You'll also need a scope. I recommend either a Victory Diavari 1.5-6x42, or a Schmidt & Bender 1.5–6 x 42.

P.S. After you've made your purchase, please post some photos.

woof
June 4, 2009, 03:01 PM
Anything other than the .22LR bolt action would be foolish.

P.B.Walsh
June 4, 2009, 03:29 PM
I wonder how much that rig would cost Reid73?

ccsniper
June 4, 2009, 03:45 PM
+1 .22 bolt action. but if you have had experience with guns then I'd say go with a remington 700 in 30-06. if you have a small budget, marlin xl7 in 30-06. but thats only if you have experience with guns. otherwise I'm still a big fan of .22 for first gun.

P.B.Walsh
June 4, 2009, 03:48 PM
I can't belive the price of those rifles Reid73, who would pay that much for a rifle!!!!!

bigfatdave
June 4, 2009, 04:06 PM
my suggestion would be for a bolt-action .22 rimfire
Anything other than the .22LR bolt action would be foolish.
What do you have against lever guns?
Of course starting out in 22LR is a good idea.

Reid73
June 4, 2009, 04:09 PM
can't belive the price of those rifles I can't believe that some people expect to pay $300 for a highpower rifle and are then surprised when factory manufacturers cut corners through shoddy design, materials and construction.

who would pay that much for a rifle!!!!!

nolateach might. Apparently money is no object: I didn't see any budget. Perhaps he's looking for something special.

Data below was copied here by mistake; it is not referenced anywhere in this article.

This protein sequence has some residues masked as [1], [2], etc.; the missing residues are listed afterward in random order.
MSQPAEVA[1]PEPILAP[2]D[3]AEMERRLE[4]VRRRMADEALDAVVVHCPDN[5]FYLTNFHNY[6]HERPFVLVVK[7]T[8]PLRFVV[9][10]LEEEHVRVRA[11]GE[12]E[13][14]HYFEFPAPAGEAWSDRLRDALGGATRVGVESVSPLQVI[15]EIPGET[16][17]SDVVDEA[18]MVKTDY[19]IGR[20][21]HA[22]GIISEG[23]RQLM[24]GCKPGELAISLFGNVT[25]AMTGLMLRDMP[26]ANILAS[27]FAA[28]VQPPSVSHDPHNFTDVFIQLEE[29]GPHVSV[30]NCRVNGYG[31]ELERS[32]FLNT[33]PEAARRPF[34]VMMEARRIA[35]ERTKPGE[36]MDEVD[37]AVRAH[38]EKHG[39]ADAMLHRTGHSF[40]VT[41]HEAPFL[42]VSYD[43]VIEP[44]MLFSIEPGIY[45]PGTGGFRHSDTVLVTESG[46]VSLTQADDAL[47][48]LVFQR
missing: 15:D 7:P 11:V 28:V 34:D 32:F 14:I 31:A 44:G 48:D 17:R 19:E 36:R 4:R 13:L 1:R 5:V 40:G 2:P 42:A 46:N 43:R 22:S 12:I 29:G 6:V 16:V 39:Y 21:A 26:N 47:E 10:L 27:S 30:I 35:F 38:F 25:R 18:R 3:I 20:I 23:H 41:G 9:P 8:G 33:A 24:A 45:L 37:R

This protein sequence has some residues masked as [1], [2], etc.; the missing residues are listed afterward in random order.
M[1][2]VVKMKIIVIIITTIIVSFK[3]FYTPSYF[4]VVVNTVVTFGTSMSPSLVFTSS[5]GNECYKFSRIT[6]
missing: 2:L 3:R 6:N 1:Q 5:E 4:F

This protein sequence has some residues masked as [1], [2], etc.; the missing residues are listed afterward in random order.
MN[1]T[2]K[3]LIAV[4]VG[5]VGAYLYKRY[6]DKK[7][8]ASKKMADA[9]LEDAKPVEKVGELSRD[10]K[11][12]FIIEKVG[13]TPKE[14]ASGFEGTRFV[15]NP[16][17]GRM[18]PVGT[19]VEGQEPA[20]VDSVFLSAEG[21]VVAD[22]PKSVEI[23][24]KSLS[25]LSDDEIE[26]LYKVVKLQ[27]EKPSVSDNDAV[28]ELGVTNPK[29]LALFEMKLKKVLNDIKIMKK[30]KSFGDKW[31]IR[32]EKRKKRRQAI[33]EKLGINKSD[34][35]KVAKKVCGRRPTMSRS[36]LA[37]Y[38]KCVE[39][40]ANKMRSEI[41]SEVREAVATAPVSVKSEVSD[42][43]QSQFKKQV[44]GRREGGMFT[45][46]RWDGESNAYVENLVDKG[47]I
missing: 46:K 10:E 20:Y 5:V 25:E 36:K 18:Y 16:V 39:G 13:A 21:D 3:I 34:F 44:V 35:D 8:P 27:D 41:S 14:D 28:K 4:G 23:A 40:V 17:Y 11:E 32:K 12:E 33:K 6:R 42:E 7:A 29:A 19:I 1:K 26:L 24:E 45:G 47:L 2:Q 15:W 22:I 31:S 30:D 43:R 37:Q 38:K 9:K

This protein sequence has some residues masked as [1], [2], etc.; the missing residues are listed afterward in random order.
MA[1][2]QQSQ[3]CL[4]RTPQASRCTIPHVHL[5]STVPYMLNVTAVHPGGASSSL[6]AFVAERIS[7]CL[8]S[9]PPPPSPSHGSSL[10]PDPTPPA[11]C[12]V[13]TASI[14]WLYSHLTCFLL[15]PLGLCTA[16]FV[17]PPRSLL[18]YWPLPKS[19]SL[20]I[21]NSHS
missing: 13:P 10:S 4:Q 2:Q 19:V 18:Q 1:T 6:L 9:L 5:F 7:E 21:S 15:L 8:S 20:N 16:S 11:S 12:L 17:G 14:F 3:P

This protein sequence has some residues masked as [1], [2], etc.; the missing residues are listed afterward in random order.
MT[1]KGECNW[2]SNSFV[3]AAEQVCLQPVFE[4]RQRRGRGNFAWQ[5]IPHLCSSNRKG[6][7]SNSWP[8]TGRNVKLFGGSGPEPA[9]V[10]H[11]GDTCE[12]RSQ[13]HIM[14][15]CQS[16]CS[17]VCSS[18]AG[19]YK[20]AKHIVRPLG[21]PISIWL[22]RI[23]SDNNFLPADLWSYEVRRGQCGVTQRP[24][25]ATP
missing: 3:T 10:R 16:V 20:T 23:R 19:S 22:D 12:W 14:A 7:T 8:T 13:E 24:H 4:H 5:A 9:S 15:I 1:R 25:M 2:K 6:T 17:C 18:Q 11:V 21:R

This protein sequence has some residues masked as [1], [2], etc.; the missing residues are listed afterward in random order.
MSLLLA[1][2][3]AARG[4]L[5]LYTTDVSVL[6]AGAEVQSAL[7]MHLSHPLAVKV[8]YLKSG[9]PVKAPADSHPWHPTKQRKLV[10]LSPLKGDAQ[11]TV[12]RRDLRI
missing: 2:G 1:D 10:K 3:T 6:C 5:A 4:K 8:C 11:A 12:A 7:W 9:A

They are all great rifles. The Mauser is the bargain on the bunch, at ~ $15,000.

TeamRush
June 4, 2009, 04:23 PM
All the goofy stuff aside,
You should probably start with RIM FIRE rifle.
That is like the .22LR (.22 caliber Long Rifle)
Cheap to shoot, don't have to pick up your brass since they are not reloadable,
Very little noise so it won't bust your ear drums,
Cheap ammo so it won't bust your wallet,
No recoil so it won't bust your shoulder.
Accurate out to about 50 yards off the shelf and a real blast to shoot!
Ammo runs about $5 for a box of 100 fairly good quality cartridges (CCI Mini-Mag brand)

.22 WMR (.22 Caliber Winchester Magnum Rifle, also just called .22 Mag a lot of times)
This is a rifle with some range to reach out to about 100 yards out of the box.
Ammo is a little more expensive, but for the extra range it's worth it.
This is an EXCELLENT small game rifle and fun to shoot on top of it all.

The new versions of rimfire rifles are the .17 M2 (.17 Caliber Mach II)
This is a .22 long rifle case necked down to .17 caliber bullet, and like the .22 LR, they are a blast to shoot, accurate out past 50 yards, but the ammo is somewhat expensive right now.

.17 HMR (.17 Caliber Hornady Magnum Rifle)
These are a .22 WMR (magnum) rifle case necked down to accept a .17 caliber bullet, and they are accurate out to about 100 to 150 yards, depending on what the weather is like and what ammo you are using.
Rounds are expensive as far as rimfires go, about $13 to $15 a box of 50.

If you decide to take on a rifle, get yourself a rim fire in one of these calibers and LEARN TO SHOOT CORRECTLY before you buy a center fire that is going to recoil and make you flinch...

Once you have mastered getting your rifle to steady,
Getting your trigger finger and eyeball to work together,
then consider getting a more powerful center fire rifle...

I still practice with a pellet rifle in the basement, and I burn up lots of .22 Long rifle and .17 cal rimfires at the range to keep my eye and hand working together when I drag out the big bore rifles.